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June 6, 2014

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I was at the workplace for my part time job, and had just clocked in.  If you clock in early they fix the punch so you’re in at your appointed time.  But in fairness to them, if you clock out early they bump it forward to your appointed ending time, as long as their 7 minute window isn’t breached.  And, if you run out of work to do near the end of the shift, they pay you for a full day because you showed up.  It’s hourly, but they sometimes run out of work to do because the support staff behind our production team hasn’t fed the work to our system yet.  I was a little early and noticed a little button that said something like “view user information,” I had never clicked before.  So being as impetuous as I sometimes always am, I clicked it.

It showed my information, from the time I started working there until now.  But the verbiage used by the system was…  Well I’m not sure if it was hilarious or disturbing.  Maybe strange is the word I’m floundering for.  I’ll let you be the judge as I am still reflecting on what it means.

It said my start date but proclaimed it “The Beginning of Time.”  I swear I am not making this up.  Apparently the earth is younger than you all thought, as the “Beginning of Time” is somewhere in the latter part of 2006.  Take that, Old Earth-ers.  Not Millions and Millions as Carl Sagan estimated. Carl Sagan approximates the forming of the earth at about 4,142,465,753.42466 years ago – which puts the beginning of earth on about June 4 (http://peace.saumag.edu/faculty/kardas/Courses/HP/Lectures/sagan.html ).  Not spun into motion 6017 years ago, in October 4004 BC (James Ussher, http://en.wikipedia.org/wiki/Ussher_chronology).  Take that, Young Earth-ers. Nope.  My computer said “The Beginning of Time” was September 2006.  If it’s right because it’s on the internet, surely it’s just as right because my computer said it.  If life begins in the beginning, unless you were born after 2006, you, friends, are only 7 years old.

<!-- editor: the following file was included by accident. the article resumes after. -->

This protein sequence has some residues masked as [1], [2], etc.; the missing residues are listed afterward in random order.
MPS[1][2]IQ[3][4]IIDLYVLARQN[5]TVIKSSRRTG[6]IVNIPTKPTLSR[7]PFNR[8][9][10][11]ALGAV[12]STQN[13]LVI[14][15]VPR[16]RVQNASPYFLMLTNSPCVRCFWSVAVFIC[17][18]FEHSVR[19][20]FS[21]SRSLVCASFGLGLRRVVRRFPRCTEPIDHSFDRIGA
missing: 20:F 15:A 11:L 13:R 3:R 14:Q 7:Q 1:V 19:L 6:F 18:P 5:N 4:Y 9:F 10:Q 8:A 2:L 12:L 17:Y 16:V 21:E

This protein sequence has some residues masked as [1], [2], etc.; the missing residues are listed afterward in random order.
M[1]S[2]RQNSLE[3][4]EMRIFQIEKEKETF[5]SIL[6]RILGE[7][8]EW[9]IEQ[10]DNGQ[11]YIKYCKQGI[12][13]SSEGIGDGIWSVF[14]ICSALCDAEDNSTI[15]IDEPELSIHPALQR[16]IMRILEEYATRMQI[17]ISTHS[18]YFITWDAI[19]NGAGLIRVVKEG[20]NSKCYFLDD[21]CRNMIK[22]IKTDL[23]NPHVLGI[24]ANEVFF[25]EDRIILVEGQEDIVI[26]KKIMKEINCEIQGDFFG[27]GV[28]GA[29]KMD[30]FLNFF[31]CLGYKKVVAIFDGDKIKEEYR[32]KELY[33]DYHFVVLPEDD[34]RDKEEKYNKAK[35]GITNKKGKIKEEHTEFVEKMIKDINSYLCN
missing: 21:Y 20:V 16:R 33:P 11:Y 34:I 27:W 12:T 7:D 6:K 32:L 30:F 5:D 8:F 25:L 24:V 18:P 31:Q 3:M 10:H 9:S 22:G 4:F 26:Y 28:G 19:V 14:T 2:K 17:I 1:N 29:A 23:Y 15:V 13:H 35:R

There was no end date or projected end date.  Instead it declared my end date as “Forever.”  No kidding.  If this is forever, I must have died and gone to heaven by now.  Wait.  Um…


Yeah, I’m doing it for my family and also for me.  And it isn’t paradise, but it isn’t hell either.

How old are you?  How old do you feel?  Friends of mine comment on my childlike impetuousity, some in less than flattering ways.  I’ve been described as an “old soul,” when tapped for wisdom, but if any wisdom I share actually works, I stole that from the Bible.  I’ve been described as “foolish,” even “childish.”  That’s the cold stinging truth, although it’d be nice if you toned that down and said I was “refreshingly childlike, with an irrepressible, youthful mind.”   And in life and marriage I’ll assert, I only feel 23.  That is to say, old enough to be legal and young enough everything is still good.  But this darn white hair growing in my beard…  and the silver threads creeping onto my head…  must be lying. When my back is sore, or my feet are tired, unless I am resting I feel about 65, which is telling me it’s time to retire and rest from whatever labor I’m involved in that’s making me so tired.  (For the record I am somewhere in the low middle in between those two ages.) 

∞ – that little math symbol means “infinity.”  I’m only awake from just before 7AM to just after 12:30 or 1AM, working the 8 hours in the morning and the 4 and a half part time at night.  I’ve been at this two job thing for a while, but it’s starting to feel like infinity.  Thank God it’s Friday. Sadly, I feel like I’m on a wheel trying to revolve it from need to pay the bills to paid the bills, and I’m afraid I’m actually on a Möebius strip, getting nowhere but back to the same side.  Same thing with arguments about certain things, they go nowhere.